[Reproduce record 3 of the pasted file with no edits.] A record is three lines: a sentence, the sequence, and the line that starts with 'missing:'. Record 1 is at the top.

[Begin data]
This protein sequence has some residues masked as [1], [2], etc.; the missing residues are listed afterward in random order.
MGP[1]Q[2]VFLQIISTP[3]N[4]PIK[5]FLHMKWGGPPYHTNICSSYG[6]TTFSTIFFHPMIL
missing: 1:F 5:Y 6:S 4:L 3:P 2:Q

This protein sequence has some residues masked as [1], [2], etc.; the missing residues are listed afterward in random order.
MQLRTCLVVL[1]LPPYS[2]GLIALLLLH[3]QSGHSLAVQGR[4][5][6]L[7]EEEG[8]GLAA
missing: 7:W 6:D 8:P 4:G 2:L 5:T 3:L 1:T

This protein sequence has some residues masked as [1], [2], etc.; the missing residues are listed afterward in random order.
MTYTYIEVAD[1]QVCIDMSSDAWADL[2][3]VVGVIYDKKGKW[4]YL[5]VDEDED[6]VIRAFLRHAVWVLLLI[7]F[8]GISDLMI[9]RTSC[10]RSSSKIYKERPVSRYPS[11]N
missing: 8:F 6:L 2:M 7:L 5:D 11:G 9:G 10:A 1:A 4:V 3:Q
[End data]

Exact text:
This protein sequence has some residues masked as [1], [2], etc.; the missing residues are listed afterward in random order.
MTYTYIEVAD[1]QVCIDMSSDAWADL[2][3]VVGVIYDKKGKW[4]YL[5]VDEDED[6]VIRAFLRHAVWVLLLI[7]F[8]GISDLMI[9]RTSC[10]RSSSKIYKERPVSRYPS[11]N
missing: 8:F 6:L 2:M 7:L 5:D 11:G 9:G 10:A 1:A 4:V 3:Q